The diagnosis turned out to be accurate. As Julian Assange and his colleagues at WikiLeaks suspected, the distribution of the cables to a selected number of trustworthy independent journalists earned the majority of the documents great publicity. If they had simply left the documents in the hands of the traditional press, much of what was revealed about the conservative politicians in Brazil, for example, would have never been made public. The majority of the journalists chose to write about themes that had to do with their political position, and didn't disclose any information that contradicted this view. Natalia's independence allowed her to make sure that this information did not remain forgotten inside the drawer of private interests.
"Being invited to collaborate with WikiLeaks is a great accomplishment in the life of an independent journalist," said Bill Conroy, a journalist for Narco News. "It means that others recognize that you have done great work and that you will be remembered. It also means earning respect and credibility."
Natalia's work with the group led by Julian Assange was completely voluntary. The journalist did not receive a single dollar in her bank account during the time that she was locked away in the Ellingham Hall mansion, in the interior of England, where the WikiLeaks team was concentrated on preparing the cables for publication. Neither did they pay her when she went back to Brazil and dedicated her time to the secret documents. She did it for the cause. And she explains why.
"WikiLeaks breaks with the age-old logic of a journalism that is based on various media outlets competing against each other to make profits. When they find an interesting story, the traditional newspapers keep it a secret. WikiLeaks does the exact opposite: they want to distribute information so that it may be read by the largest number of people possible."
Natalia remembers one of Julian Assange's most widely circulated mottos that says: the objective of WikiLeaks is that justice can be made; transparency is our method. "Julian believes that the revelations made by WikiLeaks provoked and continue to provoke transformations around the world, like protests and the fall of governments," Natalia says. On the other hand, Natalia confesses that her goal is to do journalism and she prefers to leave justice to those dedicated to obtaining it. Nevertheless, she recognized that what is most interesting about the diplomatic cables is the capacity to humanize and demystify the power of the State.
"It's like a soap opera," she says. "The embassy documents reveal the details of work transactions that construct international relationships all over the world. It allows people to learn a little bit more about how their countries are being run and it approximates historical facts to the populace, offering them a human face. The role of journalism that I believe in has to have precisely this goal to humanize life."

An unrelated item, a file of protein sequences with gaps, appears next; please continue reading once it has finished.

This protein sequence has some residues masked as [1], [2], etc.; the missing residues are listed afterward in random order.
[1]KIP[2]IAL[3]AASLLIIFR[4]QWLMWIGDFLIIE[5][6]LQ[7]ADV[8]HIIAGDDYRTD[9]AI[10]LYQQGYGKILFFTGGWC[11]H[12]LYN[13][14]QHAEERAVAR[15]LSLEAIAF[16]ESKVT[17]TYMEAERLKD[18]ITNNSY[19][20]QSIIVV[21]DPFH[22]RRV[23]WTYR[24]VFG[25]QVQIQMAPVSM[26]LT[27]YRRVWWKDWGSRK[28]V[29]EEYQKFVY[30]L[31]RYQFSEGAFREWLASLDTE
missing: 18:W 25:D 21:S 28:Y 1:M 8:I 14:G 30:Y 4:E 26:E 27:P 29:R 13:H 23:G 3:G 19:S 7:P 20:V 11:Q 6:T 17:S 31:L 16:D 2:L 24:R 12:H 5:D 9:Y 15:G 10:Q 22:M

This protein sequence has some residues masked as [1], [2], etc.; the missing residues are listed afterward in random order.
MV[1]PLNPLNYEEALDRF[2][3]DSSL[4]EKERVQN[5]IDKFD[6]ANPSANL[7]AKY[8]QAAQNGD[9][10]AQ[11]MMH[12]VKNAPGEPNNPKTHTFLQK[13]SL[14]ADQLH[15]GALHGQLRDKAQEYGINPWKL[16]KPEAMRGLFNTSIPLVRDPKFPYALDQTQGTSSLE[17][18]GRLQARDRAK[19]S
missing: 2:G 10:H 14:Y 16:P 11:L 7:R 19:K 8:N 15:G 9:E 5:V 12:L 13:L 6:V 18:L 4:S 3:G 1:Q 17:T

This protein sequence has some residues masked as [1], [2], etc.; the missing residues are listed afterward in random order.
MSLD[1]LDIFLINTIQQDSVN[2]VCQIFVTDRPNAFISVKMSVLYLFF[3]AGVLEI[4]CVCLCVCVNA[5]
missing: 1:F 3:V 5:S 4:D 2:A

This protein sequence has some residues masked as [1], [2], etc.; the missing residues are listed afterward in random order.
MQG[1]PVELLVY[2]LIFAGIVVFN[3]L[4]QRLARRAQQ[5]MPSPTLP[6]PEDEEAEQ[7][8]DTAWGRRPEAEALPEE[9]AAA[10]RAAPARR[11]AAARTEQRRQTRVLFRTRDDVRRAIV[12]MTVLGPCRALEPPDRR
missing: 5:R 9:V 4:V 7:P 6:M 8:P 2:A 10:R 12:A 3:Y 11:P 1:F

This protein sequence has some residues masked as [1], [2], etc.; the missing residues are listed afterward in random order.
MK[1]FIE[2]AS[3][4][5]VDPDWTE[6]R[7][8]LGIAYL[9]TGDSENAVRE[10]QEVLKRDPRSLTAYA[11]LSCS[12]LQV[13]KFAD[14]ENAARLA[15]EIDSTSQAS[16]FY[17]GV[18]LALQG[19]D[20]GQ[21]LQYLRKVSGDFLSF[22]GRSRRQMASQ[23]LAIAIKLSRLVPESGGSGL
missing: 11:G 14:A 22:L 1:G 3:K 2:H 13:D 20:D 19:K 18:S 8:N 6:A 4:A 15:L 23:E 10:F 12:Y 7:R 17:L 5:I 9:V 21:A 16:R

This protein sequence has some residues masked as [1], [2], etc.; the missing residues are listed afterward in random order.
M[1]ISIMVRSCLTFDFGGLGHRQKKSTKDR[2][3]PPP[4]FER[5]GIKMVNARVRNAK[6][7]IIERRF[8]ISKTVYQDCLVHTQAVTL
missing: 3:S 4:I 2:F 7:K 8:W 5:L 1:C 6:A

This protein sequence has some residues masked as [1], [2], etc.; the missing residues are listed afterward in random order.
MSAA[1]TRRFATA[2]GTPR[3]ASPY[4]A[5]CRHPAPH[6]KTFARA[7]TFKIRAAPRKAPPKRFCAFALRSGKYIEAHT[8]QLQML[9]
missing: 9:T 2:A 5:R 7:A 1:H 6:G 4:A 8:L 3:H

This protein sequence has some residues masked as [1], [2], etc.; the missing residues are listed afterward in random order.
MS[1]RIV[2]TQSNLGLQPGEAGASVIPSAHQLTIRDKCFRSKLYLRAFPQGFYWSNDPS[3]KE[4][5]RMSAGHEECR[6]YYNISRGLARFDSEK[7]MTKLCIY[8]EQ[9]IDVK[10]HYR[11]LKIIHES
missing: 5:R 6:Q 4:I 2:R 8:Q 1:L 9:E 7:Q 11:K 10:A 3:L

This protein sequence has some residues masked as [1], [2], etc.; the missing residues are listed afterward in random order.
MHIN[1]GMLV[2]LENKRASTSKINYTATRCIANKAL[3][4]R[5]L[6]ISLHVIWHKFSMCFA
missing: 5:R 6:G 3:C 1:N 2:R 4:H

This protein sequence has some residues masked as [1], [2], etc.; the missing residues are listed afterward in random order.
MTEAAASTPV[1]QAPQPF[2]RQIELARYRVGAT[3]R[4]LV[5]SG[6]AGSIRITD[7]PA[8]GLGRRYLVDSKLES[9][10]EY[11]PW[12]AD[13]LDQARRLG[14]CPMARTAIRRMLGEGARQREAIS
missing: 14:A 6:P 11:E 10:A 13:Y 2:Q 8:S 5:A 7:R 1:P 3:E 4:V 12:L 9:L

Therefore, when she had the diplomatic cables in hand, Natalia spent five sleepless nights because she was so excited to read them all. "It was one of the best moments of my life. I felt like a fly going into an open window of power listening in on everything that was going on." It was this motivation that led her to read, within five months, around 2,500 of the almost 3 thousand cables about Brazil that were in the possession of WikiLeaks. Around 50 articles were written, on a daily basis, during the first few months that the documents were leaked.
Despite the intensive work, WikiLeaks did not pay Natalia for her services for a very simple reason: despite what a lot of people may think, Natalia is not employed by Julian Assange's organization. She worked instead as a collaborator. She had access to secret documents in the same way that any other communication outlet had around the world. What distinguished her was that she was not just an outlet for communication but an independent journalist. She decided to send the content to popular newspapers in Brazil for tactical reasons, that is, to give the most visibility possible to the secrets of North American diplomacy.
There were also practical reasons of course. "I could never write quickly about all the documents alone. That would be impossible. The mainstream news sources, however, have the structure and labor force to do so," she explains. This is part of the answer that she tends to offer to those who critique -her and WikiLeaks- for privileging corporate news outlets when circulating the secret documents regarding American diplomacy.
Nevertheless, Julian Assange's efforts to associate his organization with the main news outlets in the world were part of a strategy and not a personal preference. The first newspaper to sign an agreement with WikiLeaks was the London daily The Guardian in July of 2010. Up until then, and despite having circulated important information, Julian Assange and his colleagues in WikiLeaks suffered from a scarcity of public and audience.
The situation only changed after the organization circulated, in the beginning of 2010, a viral video called "Collateral Murder," that reveals how the United States military murdered, from a helicopter, innocent victims from Iraq. The images got 12 million hits on YouTube and called the attention of the press. This provided an opportunity for the organization to stop being anonymous all together.
Nevertheless, the organization never thought about hiding the secret documents from the alternative or independent media sources. "The intention is not to give the information to mainstream news sources solely. Yes, it is necessary to turn to them, but not just them," Natalia explains. "The intention is to amplify this collaborative network through a series of agreements with news outlets around the world. This was done in Brazil including through the collaboration of blogs, and in other countries, such as Ecuador."
Natalia has some news for those who believe that WikiLeaks' moment is over: "Neither me, nor WikiLeaks will stop working even if Julian is in jail."